Open to international students only
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The Intercultural Communications with Global Business Honours programme provides Chinese students, who have already studied English, with experience in Western business practice, and develops a stepping stone into the world of global business.
Students will enter into the third year of their studies at Strathclyde, having successfully completed Years 1 and 2 in their home institutions.
Why this course?
After completing this course, graduates will be sought-after, both in China and around the world, due to their bilingual language skills and intercultural global business knowledge.
The Faculty of Humanities & Social Sciences is known for its innovative courses designed to encourage student and staff interaction and collaboration across subjects and disciplines, including; law, English, journalism and politics.
This course allows you to explore any areas that are of interest to you, to help you to share your future studies and career plans.
Consistently high ratings from students and external assessors are evidence of the quality of our teaching.
- explore a truly interdisciplinary approach
- develop your knowledge and language of English in a business context
- gain skills that lead you to become a sought after graduate worldwide
- study at an institution ranked in the UK Top 10 Complete University Guide League Tables 2020 for Communication & Media Studies
What you'll study
There are four compulsory classes and two elective classes in Year 3. In Year 4, you'll write a dissertation on an approved topic and take two compulsory classes plus two elective classes.
Available classes change from year to year; the following is an indicative list:
- International Leadership Development
- Strategic Marketing in an International Context
- Language in Business and Organisations
- Managing Business Processes and Information Systems
- Writing Real Life
- Internet Law
- Competition Law
- War, Terrorism and Conflict
- Contemporary British Governance
- Literature, Language and the International Heritage Industry
- Quantitative Methods in Social Research
- International Influencers: World
- Literature and Literature in English
- Digital Communication and Culture
- Issues and Trends in Business and Management
- Contemporary Travel Writing
- Songs: Music & Literature
- Classical Literature in Translation
- Literature, Mind & Brain
- Commercial Law
- Journalism & Popular Culture
- 20th Century Literature
- American Politics
Learning & teaching
The course will integrate the e-learning platform ‘My Place’ for students to gain access to multimedia resources, recommended reading, projects and tasks, weblinks and forums etc.
Students will be assessed by both summative and formative methods.
Assessments vary per class chosen. Feedback will be given to participants either through ‘My Place’ or face-to-face.
Constant and regular support and critical feedback will also be given to students during their drafting process and after the submission of a dissertation.
The library has an abundance of resources, and almost all references needed in class can be easily found. Also, many databases can be accessed for free through the school account. There's no need to worry about not being able to find references at all.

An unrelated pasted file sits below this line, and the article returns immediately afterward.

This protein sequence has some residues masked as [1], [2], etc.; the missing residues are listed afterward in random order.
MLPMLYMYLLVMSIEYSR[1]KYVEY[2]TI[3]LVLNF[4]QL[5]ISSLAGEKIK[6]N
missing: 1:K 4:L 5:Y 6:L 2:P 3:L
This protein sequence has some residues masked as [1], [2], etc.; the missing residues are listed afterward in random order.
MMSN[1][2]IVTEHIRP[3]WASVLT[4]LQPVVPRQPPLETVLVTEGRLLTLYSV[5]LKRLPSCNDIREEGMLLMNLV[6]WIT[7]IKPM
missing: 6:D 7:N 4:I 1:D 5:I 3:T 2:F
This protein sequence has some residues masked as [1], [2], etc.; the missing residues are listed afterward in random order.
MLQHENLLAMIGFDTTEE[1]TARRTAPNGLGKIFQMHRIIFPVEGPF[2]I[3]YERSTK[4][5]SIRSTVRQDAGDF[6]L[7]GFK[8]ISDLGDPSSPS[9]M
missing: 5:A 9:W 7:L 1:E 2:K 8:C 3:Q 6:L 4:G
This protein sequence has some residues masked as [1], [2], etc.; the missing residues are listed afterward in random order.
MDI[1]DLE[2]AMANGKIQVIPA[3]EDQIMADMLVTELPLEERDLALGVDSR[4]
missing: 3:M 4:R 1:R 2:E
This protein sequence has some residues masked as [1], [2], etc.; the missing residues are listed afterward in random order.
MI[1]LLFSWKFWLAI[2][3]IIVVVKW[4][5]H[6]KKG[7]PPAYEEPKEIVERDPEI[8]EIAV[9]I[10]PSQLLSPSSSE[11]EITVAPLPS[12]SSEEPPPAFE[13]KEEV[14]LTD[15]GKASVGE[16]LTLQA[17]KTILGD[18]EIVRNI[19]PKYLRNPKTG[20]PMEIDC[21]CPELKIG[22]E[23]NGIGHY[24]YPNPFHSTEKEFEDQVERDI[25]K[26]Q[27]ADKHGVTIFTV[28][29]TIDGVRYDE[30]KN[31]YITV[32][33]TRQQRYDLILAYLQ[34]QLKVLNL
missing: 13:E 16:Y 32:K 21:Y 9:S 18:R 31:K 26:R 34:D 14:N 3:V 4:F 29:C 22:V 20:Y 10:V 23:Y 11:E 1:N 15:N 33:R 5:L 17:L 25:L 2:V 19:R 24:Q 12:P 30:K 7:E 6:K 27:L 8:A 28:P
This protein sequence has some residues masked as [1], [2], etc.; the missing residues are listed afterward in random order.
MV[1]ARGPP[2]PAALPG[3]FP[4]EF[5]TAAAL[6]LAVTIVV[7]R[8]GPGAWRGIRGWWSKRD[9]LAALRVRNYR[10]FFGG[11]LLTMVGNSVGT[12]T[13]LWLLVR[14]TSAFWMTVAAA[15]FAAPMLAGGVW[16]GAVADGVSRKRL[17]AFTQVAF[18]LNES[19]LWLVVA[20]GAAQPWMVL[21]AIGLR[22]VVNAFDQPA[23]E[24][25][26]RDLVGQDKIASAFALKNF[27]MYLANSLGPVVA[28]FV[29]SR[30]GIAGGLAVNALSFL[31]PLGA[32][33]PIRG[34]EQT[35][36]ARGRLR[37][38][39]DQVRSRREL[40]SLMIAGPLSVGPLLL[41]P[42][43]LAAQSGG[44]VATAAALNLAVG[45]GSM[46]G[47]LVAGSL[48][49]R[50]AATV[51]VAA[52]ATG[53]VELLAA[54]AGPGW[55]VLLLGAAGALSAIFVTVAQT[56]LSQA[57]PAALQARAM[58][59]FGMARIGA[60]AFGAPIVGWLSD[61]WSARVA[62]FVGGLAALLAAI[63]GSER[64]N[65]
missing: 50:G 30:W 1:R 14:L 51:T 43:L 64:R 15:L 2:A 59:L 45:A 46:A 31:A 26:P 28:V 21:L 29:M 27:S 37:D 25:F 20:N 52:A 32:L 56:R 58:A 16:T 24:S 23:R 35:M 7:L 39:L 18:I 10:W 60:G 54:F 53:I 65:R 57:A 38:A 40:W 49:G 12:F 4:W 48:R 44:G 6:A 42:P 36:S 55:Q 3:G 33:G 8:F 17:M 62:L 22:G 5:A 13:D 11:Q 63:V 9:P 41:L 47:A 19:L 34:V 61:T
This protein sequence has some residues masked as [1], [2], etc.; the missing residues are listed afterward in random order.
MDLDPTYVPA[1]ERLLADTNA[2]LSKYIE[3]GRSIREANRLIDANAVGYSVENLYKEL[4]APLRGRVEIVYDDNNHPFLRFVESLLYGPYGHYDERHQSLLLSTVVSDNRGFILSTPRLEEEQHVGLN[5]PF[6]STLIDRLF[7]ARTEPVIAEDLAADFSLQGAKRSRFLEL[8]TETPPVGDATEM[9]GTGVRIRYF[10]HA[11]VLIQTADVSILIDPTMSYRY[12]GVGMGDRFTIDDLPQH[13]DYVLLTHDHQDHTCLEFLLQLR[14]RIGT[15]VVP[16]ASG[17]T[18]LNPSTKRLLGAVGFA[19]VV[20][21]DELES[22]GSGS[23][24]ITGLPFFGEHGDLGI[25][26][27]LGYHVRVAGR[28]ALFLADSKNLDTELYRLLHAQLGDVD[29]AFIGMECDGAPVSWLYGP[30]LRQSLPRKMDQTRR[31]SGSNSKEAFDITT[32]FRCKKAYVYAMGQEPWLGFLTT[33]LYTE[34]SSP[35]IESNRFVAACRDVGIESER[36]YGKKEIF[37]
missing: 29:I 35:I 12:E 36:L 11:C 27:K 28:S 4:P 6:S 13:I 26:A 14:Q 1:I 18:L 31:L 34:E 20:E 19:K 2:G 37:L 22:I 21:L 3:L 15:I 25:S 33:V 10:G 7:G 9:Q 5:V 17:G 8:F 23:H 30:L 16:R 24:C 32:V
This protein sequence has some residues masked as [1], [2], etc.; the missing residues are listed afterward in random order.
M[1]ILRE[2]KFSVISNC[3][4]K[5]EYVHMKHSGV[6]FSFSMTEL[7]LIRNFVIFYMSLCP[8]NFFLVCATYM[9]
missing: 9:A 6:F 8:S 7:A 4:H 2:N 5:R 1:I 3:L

Graduate, Intercultural Communication and Global Business
International Leadership Development
Develop skills in business, management, personal development, team working, IT, presentations, international and cultural awareness, and ethical issues. The class is delivered in conjunction with our English department (no1 in Scotland, International Student Barometer) to deliver English teachings in a business context to facilitate and complement skills development.
Strategic Marketing in an International Context
This class takes an analytical, decision making oriented approach to the development and implementation of an international marketing strategy. There is the opportunity to explore the process for developing a successful strategy.
Language in Business and Organisations
You will explore the ways in which language is used in businesses and other organisations; learn how meaning is communicated, how to write for business, why speaking is a way of acting, how conversations are structured, and business etiquette.
Managing Business Processes and Information Systems
Gain an understanding of the key issues in the management of business processes and information systems within the wider context of the information/ knowledge economy.
Writing Real Life
Topics will include Hemingway as Journalist and Novelist, the blurring of genre in the work of Bruce Chatwin, fictional techniques in the work of Jon Krakauer, the transformation of real-life experience in the novels of Paul Watkins, John Grisham's deployment of fictional techniques in a non-fiction context, the genre of the obituary, the genre of the essay, hybrids which defy genre classification.
This class is a specialized elective looking up close and special areas of the online environment. It's so specialized that some background knowledge about the Internet, its regulation and governance is required beforehand in order to address several of the pressing in-depth topics that are under discussion today.